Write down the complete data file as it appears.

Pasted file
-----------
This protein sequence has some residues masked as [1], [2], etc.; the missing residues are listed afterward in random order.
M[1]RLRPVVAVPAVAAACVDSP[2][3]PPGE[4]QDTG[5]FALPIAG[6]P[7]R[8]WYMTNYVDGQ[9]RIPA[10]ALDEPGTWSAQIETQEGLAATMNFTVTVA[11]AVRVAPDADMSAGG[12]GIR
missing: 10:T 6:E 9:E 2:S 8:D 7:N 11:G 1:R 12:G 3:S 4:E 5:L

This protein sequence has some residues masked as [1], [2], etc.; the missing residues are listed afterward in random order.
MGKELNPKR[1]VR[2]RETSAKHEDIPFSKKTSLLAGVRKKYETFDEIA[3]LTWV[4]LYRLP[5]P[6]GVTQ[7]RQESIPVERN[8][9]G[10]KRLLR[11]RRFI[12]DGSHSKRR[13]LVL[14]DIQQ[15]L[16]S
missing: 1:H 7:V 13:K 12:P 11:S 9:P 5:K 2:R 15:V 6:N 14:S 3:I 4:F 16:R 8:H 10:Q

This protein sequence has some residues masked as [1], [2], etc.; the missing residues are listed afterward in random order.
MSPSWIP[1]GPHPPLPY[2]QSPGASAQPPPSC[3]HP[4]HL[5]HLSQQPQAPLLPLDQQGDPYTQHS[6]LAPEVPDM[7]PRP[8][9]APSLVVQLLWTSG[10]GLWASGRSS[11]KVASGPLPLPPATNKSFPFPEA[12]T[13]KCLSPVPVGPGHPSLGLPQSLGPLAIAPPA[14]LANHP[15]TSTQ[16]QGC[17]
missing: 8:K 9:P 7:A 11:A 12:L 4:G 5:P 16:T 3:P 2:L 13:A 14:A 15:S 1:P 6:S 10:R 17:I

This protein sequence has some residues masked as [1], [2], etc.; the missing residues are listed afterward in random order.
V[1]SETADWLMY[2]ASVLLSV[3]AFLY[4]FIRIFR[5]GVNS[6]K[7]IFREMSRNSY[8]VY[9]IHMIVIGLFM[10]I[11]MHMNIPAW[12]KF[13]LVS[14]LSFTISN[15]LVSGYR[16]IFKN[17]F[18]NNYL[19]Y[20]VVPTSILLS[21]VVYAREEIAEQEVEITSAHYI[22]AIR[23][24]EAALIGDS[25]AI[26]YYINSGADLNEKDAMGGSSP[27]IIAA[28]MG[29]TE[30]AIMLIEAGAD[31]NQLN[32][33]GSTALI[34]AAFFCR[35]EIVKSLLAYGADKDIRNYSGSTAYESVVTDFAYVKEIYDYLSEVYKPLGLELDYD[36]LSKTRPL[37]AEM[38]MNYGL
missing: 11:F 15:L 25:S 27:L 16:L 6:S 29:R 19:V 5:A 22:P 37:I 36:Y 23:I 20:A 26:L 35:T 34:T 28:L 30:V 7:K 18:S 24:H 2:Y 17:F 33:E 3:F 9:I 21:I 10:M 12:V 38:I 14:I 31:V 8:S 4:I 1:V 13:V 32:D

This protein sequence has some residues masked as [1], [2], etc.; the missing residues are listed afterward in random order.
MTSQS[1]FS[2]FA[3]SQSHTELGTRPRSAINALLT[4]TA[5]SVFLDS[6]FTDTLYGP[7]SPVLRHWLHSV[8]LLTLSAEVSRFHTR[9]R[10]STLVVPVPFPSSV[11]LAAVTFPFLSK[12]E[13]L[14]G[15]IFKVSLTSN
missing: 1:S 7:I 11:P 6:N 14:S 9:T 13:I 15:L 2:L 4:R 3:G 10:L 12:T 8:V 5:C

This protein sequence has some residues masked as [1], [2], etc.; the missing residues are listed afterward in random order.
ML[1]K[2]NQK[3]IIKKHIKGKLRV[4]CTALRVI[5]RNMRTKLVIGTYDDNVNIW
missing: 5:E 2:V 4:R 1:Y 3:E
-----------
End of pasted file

This protein sequence has some residues masked as [1], [2], etc.; the missing residues are listed afterward in random order.
M[1]RLRPVVAVPAVAAACVDSP[2][3]PPGE[4]QDTG[5]FALPIAG[6]P[7]R[8]WYMTNYVDGQ[9]RIPA[10]ALDEPGTWSAQIETQEGLAATMNFTVTVA[11]AVRVAPDADMSAGG[12]GIR
missing: 10:T 6:E 9:E 2:S 8:D 7:N 11:G 1:R 12:G 3:S 4:E 5:L

This protein sequence has some residues masked as [1], [2], etc.; the missing residues are listed afterward in random order.
MGKELNPKR[1]VR[2]RETSAKHEDIPFSKKTSLLAGVRKKYETFDEIA[3]LTWV[4]LYRLP[5]P[6]GVTQ[7]RQESIPVERN[8][9]G[10]KRLLR[11]RRFI[12]DGSHSKRR[13]LVL[14]DIQQ[15]L[16]S
missing: 1:H 7:V 13:K 12:P 11:S 9:P 5:K 2:R 15:V 6:N 14:S 3:I 4:F 16:R 8:H 10:Q

This protein sequence has some residues masked as [1], [2], etc.; the missing residues are listed afterward in random order.
MSPSWIP[1]GPHPPLPY[2]QSPGASAQPPPSC[3]HP[4]HL[5]HLSQQPQAPLLPLDQQGDPYTQHS[6]LAPEVPDM[7]PRP[8][9]APSLVVQLLWTSG[10]GLWASGRSS[11]KVASGPLPLPPATNKSFPFPEA[12]T[13]KCLSPVPVGPGHPSLGLPQSLGPLAIAPPA[14]LANHP[15]TSTQ[16]QGC[17]
missing: 8:K 9:P 7:A 11:A 12:L 4:G 5:P 16:T 3:P 2:L 13:A 14:A 15:S 1:P 6:S 10:R 17:I

This protein sequence has some residues masked as [1], [2], etc.; the missing residues are listed afterward in random order.
V[1]SETADWLMY[2]ASVLLSV[3]AFLY[4]FIRIFR[5]GVNS[6]K[7]IFREMSRNSY[8]VY[9]IHMIVIGLFM[10]I[11]MHMNIPAW[12]KF[13]LVS[14]LSFTISN[15]LVSGYR[16]IFKN[17]F[18]NNYL[19]Y[20]VVPTSILLS[21]VVYAREEIAEQEVEITSAHYI[22]AIR[23][24]EAALIGDS[25]AI[26]YYINSGADLNEKDAMGGSSP[27]IIAA[28]MG[29]TE[30]AIMLIEAGAD[31]NQLN[32][33]GSTALI[34]AAFFCR[35]EIVKSLLAYGADKDIRNYSGSTAYESVVTDFAYVKEIYDYLSEVYKPLGLELDYD[36]LSKTRPL[37]AEM[38]MNYGL
missing: 11:F 15:L 25:S 27:L 16:L 6:S 29:R 19:V 5:A 22:P 37:I 36:Y 23:I 20:A 26:L 35:T 34:T 28:L 30:V 7:K 18:S 24:H 2:Y 17:F 33:E 3:F 9:I 21:I 10:M 12:V 38:I 14:I 31:V 8:S 4:I 1:V 13:V 32:D

This protein sequence has some residues masked as [1], [2], etc.; the missing residues are listed afterward in random order.
MTSQS[1]FS[2]FA[3]SQSHTELGTRPRSAINALLT[4]TA[5]SVFLDS[6]FTDTLYGP[7]SPVLRHWLHSV[8]LLTLSAEVSRFHTR[9]R[10]STLVVPVPFPSSV[11]LAAVTFPFLSK[12]E[13]L[14]G[15]IFKVSLTSN
missing: 1:S 7:I 11:P 6:N 14:S 9:T 13:I 15:L 2:L 4:R 3:G 10:L 12:T 8:V 5:C

This protein sequence has some residues masked as [1], [2], etc.; the missing residues are listed afterward in random order.
ML[1]K[2]NQK[3]IIKKHIKGKLRV[4]CTALRVI[5]RNMRTKLVIGTYDDNVNIW
missing: 5:E 2:V 4:R 1:Y 3:E